Disease Activity
Disease Activity
Disease Activity
* Overall RZ for the 3-equation
t P < 0.05.
f P < 0.01.
0 P < 0.15.
Mediator 1
Sleep Anxiety
system was 0.42. See Table 1 for definitions.
Mediator 2
Outcome variable
Sleep Anxiety
Sleep Anxiety
83 1
were Severity scores very high, however (SLE mean
29.05 versus comparison mean 20.98). There was no
difference on Sensory aspects of fatigue (F[1,721 =
1.46, P = 0.230).
In a multivariate test of the 3 sleep variables
(SSQ, TST, and SLAT), the SLE group reported
greater overall problems with sleep (F[3,66] = 4.76,
P = 0.005). Univariate post hoc tests revealed that this
difference was primarily due to longer sleep latency
(mean 49.38 versus 20.36 minutes; F[1,68] = 6.38, P =
0.014). There were trends for the lupus group to get
more total sleep nightly (mean 443.27 versus 402.96
minutes; F[1,68] = 3.26, P = 0.075) and to report
greater sleep problems on the SSQ (10 scaled items)
(F[1,68] = 2.23, P = 0.140). Within individuals, TST
and SLAT were not well correlated (r = 0.195, P >
0.05); these findings thus seem to represent distinct
trends throughout the group.
In a univariate F test, the lupus group tended to
score higher on the CESD-AR, but not significantly so
(mean 15.58 versus 12.54; F[1,73] = 1.43, P = 0.236).
Despite this lack of difference, 50% of the lupus group
scored 2 16, the standard cutoff representing clinically
significant levels of depression on the CESD (23).
Fatigue model results. Tables 1 and 2 present
results of the 2SLS analyses of the model using the
Sleep Disruption and Sleep Anxiety factor scores,
respectively. In the tables, unstandardized beta
weights indicate the unit of change in the outcome
variable effected by the predictor, providing a relative
index of the effect’s strength. The value needed to
reach statistical significance of unstandardized beta
weights may change across equations. The variable
order presented here corresponds to Figure 1. For
equation 3, the variable order corresponds to the
pathway which received stronger statistical support.
The overall R2 value indicates the total percentage of
outcome variance accounted for by the system of 3
Results with Sleep Disruption factor. Equation
1 in Table 1 shows that Sleep Disruption, rather than
Disease Activity, significantly predicted Depression,
confirming that Sleep Disruption mediates between
Disease Activity and Depression. Likewise, in equation 2, Depression mediated the effects of Disease
Activity on Sleep Disruption. A reciprocal relationship
between Sleep Disruption and Depression was confirmed by the significant effects in both directions in
both equations. Finally in equation 3, Disease Activity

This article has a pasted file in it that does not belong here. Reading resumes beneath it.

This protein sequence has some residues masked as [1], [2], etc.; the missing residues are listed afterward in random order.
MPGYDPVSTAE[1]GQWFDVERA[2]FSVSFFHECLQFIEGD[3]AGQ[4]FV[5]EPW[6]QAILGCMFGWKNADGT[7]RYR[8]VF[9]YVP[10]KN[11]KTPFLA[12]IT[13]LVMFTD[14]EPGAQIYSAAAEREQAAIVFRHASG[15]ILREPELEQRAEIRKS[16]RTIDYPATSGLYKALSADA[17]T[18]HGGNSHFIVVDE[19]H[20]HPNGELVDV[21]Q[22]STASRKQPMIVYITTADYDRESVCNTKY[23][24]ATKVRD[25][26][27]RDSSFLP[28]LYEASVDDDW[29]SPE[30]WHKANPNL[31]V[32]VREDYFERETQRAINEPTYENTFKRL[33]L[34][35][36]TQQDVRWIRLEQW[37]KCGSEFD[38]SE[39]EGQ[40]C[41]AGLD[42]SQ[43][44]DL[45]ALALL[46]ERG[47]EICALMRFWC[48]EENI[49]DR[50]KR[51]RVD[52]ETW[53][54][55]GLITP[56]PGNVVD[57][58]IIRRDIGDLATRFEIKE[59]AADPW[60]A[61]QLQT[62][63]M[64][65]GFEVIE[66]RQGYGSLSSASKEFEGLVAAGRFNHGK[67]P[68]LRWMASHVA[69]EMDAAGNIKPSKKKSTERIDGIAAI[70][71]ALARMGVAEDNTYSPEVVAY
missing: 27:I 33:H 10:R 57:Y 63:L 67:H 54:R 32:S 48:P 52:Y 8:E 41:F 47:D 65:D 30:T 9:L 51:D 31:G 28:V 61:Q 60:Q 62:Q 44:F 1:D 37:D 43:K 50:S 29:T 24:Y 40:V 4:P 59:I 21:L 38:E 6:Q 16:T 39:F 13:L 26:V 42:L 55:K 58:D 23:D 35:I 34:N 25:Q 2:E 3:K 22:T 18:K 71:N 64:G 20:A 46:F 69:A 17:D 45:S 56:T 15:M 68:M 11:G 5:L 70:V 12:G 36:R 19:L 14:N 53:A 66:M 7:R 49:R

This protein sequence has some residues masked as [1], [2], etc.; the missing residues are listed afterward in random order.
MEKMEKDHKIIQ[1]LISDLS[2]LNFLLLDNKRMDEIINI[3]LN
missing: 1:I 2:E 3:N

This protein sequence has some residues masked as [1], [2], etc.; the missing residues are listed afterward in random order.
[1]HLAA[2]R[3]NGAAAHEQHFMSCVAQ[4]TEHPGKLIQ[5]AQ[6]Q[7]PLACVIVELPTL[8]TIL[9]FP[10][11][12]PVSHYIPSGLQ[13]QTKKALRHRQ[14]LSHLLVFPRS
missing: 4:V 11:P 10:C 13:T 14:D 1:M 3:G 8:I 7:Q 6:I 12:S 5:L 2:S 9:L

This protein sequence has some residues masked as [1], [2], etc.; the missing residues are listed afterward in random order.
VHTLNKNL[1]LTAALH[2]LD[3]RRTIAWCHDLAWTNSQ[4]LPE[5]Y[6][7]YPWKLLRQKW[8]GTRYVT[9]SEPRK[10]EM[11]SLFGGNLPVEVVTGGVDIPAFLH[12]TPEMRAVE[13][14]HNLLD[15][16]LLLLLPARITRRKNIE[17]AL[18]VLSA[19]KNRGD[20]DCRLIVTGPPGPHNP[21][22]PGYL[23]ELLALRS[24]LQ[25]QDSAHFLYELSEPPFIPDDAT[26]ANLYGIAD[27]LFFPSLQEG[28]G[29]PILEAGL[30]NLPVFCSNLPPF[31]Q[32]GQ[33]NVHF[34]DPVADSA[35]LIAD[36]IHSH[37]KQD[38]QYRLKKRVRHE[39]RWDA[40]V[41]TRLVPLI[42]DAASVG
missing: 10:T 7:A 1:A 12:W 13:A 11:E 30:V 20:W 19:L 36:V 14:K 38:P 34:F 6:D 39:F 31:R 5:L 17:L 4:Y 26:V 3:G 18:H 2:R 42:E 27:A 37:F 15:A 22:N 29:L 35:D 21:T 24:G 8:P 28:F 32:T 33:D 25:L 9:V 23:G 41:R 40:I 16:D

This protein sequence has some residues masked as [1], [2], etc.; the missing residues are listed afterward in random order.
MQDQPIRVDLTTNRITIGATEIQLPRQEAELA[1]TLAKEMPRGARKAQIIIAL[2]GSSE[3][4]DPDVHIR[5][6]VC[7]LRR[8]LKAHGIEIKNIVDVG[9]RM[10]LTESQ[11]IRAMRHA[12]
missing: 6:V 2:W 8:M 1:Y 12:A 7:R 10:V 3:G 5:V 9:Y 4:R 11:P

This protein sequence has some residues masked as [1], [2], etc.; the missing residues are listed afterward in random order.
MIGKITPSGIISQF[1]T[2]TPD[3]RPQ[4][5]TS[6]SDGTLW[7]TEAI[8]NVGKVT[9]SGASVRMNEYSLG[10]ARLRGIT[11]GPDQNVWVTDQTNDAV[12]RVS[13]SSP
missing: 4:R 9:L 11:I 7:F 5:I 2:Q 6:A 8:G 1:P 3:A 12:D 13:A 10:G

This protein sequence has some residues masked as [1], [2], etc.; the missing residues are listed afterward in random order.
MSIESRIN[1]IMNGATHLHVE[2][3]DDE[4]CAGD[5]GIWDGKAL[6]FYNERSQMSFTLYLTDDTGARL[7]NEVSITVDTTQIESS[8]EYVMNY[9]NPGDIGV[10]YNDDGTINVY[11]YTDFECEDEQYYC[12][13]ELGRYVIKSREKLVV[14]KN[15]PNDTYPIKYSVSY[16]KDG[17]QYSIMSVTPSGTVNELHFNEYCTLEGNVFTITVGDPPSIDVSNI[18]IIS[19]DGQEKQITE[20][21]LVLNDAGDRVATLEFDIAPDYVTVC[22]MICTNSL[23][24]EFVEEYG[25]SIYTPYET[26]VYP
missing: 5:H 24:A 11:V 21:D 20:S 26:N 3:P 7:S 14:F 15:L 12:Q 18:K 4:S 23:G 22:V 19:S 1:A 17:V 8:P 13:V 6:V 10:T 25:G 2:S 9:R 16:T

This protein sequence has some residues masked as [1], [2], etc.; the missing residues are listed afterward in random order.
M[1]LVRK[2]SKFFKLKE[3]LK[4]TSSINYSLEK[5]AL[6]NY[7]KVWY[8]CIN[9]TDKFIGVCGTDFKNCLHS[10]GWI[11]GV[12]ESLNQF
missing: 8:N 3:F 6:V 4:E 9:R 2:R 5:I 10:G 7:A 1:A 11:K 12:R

did not significantly predict Fatigue. Depression was a
marginally significant predictor of Fatigue, but the
beta weight indicates its efiect was weak. Sleep Disruption had a significant, strong effect on Fatigue. The
effects of Disease Activity on Fatigue, therefore, were
mediated somewhat by Depression and, to a much
greater degree, by Sleep Disruption.
In this model, Sleep Disruption had the most
proximal effect on Fatigue. Disease Activity and Depression, through the reciprocal relationship of Depression with Sleep Disruption, had more distal effects.
In summary, when the Sleep Disruption factor was used
as the measure of sleep problems, the Disease -+
Sleep pathway leading to fatigue received stronger support than the other pathway.
Results with Sleep 14nxiety factor. Using the
Sleep Anxiety factor (Table 2) the results were slightly
different, but suggested the same conclusion. In equation l , both Disease Activity and Sleep Anxiety had
independent, significant elfects on Depression, so
there is no mediational effect. In equation 2, however,
Depression did mediate the effects of Disease Activity
on Sleep Anxiety. Looking across equations 1 and 2, a
reciprocal relationship between Sleep Anxiety and
Depression was confirmedl. In equation 3, Disease
Activity was not significant. Sleep Anxiety and Depression both predicted Fatigue, but Sleep Anxiety
had a much stronger effect, while Depression was only
marginally significant (P< 0.15). In the Sleep Anxiety
model, thus, the Disease + Depression -+ Sleep
pathway again received stronger support.
Lack of confirmation for the Disease -+ Sleep
+ Depression pathway in the Sleep Anxiety model is
not surprising, given wea.k univariate relationships
between SLAM-F and CESD-AR scores. Despite a
similar weak relationship between SLAM-F and Sleep
Anxiety, the Disease + Depression + Sleep pathway
received support, as did reciprocality between Sleep
Anxiety and Depression.
Support for the Disease 3 Depression + Sleep
pathway in both tests of the model is interesting, since
the 2 sleep factors were not highly correlated and may
thus represent distinct constructs. The Sleep Anxiety